Like many others, I have a Bosch POF 1400 ACE router. It’s a popular hand-held router because it is quite cheap and decent quality for DIY use. Being Bosch green (“DIY home user”) rather than blue (“professional”), it does not come in an L-Boxx but its own plastic case instead. L-Boxxes are popular container system by Bosch based on the Sortimo containers. Many of my other mobile tools are already in L-Boxxes, so it would be handy to have the router in one too and fit all of my most-used accessories.
For the POF 1400, the largest L-Boxx size 4 (also known as L-Boxx 374) has a good height to fit a router and accessories. The router itself needs a fixture to rest in or on, the odd-shaped accessory parts need custom holders and router bits should be stored in a hole array. There seem to be no commercial inserts available and DIY is more fun anyway. So, let’s get to work.
The base layer deep in the box stores a wrench, the accessories the router came with and leaves room for some more. Shadow foam seems to be the best option for this task. For this project, I got shadow foam pre-cut for L-Boxxes to save myself fiddling to get the outline right. The contours of the oddly shaped accessories can be cut out with a sharp knife or routed with a sharp, fast-spinning bit in multiple passes to the required depth.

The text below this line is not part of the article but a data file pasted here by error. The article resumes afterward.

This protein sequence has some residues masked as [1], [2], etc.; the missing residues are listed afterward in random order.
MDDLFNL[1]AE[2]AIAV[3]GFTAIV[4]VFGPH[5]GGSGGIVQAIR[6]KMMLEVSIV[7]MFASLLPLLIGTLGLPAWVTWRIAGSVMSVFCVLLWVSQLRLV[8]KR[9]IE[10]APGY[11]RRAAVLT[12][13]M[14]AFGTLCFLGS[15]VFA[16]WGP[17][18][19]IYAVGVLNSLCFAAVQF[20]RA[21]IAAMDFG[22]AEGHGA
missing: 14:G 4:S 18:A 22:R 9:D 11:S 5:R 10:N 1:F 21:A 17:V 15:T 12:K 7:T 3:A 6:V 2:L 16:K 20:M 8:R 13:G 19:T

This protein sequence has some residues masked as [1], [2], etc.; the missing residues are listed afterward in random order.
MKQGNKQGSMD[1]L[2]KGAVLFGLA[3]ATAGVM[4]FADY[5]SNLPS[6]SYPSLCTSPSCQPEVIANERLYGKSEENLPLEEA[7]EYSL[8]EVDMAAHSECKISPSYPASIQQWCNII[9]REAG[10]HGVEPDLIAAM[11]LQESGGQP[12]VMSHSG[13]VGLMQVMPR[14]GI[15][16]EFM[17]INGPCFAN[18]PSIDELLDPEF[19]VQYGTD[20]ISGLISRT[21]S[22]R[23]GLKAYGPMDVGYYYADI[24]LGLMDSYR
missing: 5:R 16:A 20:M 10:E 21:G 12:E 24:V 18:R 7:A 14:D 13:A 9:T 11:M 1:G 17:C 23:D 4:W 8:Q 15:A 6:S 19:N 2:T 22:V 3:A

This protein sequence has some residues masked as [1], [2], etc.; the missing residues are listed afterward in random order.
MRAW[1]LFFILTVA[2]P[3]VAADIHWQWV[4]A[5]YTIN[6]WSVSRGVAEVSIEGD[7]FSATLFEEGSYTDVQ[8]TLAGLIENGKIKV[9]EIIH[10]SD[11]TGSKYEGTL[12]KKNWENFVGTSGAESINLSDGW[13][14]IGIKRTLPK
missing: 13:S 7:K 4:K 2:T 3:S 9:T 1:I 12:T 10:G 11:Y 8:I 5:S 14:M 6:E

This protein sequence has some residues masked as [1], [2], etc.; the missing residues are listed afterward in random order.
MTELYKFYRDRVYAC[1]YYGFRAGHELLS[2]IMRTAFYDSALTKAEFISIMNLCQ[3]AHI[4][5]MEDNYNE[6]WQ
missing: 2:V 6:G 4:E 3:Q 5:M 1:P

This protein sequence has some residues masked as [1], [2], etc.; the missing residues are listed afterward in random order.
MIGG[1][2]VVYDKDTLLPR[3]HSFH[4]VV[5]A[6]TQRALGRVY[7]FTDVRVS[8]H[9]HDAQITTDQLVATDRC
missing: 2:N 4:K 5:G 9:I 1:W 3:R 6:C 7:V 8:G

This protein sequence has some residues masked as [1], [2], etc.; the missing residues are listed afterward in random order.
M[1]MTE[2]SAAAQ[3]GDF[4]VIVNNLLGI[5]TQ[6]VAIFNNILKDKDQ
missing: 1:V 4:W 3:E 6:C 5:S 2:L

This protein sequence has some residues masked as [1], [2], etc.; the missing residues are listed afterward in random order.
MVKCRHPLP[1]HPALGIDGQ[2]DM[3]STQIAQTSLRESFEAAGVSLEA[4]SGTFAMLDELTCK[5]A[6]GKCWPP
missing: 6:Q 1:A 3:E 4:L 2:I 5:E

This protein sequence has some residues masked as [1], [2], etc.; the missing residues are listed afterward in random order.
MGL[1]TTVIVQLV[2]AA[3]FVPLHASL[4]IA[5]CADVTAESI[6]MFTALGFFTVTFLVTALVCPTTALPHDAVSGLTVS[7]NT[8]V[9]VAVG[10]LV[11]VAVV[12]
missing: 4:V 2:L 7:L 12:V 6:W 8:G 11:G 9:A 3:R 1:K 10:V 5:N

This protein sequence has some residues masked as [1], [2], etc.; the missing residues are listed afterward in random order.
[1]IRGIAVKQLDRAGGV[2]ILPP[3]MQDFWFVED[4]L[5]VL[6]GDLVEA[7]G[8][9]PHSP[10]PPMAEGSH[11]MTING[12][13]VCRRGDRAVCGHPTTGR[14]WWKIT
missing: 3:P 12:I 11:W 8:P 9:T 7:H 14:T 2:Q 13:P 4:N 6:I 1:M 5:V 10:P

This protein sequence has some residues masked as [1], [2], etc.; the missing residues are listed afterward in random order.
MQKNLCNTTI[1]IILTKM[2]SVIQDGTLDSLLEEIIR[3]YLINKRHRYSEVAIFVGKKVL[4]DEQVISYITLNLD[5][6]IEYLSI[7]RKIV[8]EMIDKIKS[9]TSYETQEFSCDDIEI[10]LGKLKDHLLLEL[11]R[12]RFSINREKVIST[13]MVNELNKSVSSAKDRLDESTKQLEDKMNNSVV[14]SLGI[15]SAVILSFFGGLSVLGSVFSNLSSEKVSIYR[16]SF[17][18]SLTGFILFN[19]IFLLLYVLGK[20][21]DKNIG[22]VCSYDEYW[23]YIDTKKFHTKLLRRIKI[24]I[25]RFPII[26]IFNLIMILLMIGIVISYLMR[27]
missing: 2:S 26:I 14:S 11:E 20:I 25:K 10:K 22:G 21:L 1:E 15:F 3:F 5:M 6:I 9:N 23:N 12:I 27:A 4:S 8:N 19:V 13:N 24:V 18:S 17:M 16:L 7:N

The top layer stores the router itself and has plenty of room for bits. It is made of 12mm Siebdruckplatte (resin-coated plywood) for stability because the router is quite heavy at 3.5kg. Conveniently, it can sit on top of the notches in the box that holds the red locking clips. Unfortunately, the height of the box was not quite enough, so I cut out three small sections of the honeycomb structure in the lid. It is still plenty strong without them (the L-Boxxes of some tools already come with missing honey combs). The router sits centered in some cutouts that I found by tracing the router and refining the fit. The central hole is bit larger than it needs to be to fit the router which allows to grab the wrench below.
For the bit storage, I laid out some bits and found a hole pattern of 40mm distance working well when every other row is shifted by 20mm against the previous one. I opted for 8mm holes on one side of the router and 6mm on the other side. The smaller 6mm holes can always the reamed out to 8mm if I need more. All exposed edges are stained black for a sleek look, although I didn’t bother to go into each and every hole.
And this is the final configuration (for now) with some accessories and bits:
Overall, a very useful project for an afternoon. The bits will thank me by staying sharp for longer now that they are no longer rattling around loosely in the plastic case. Made from some cheap foam and a cut-off, it was also quite cheap.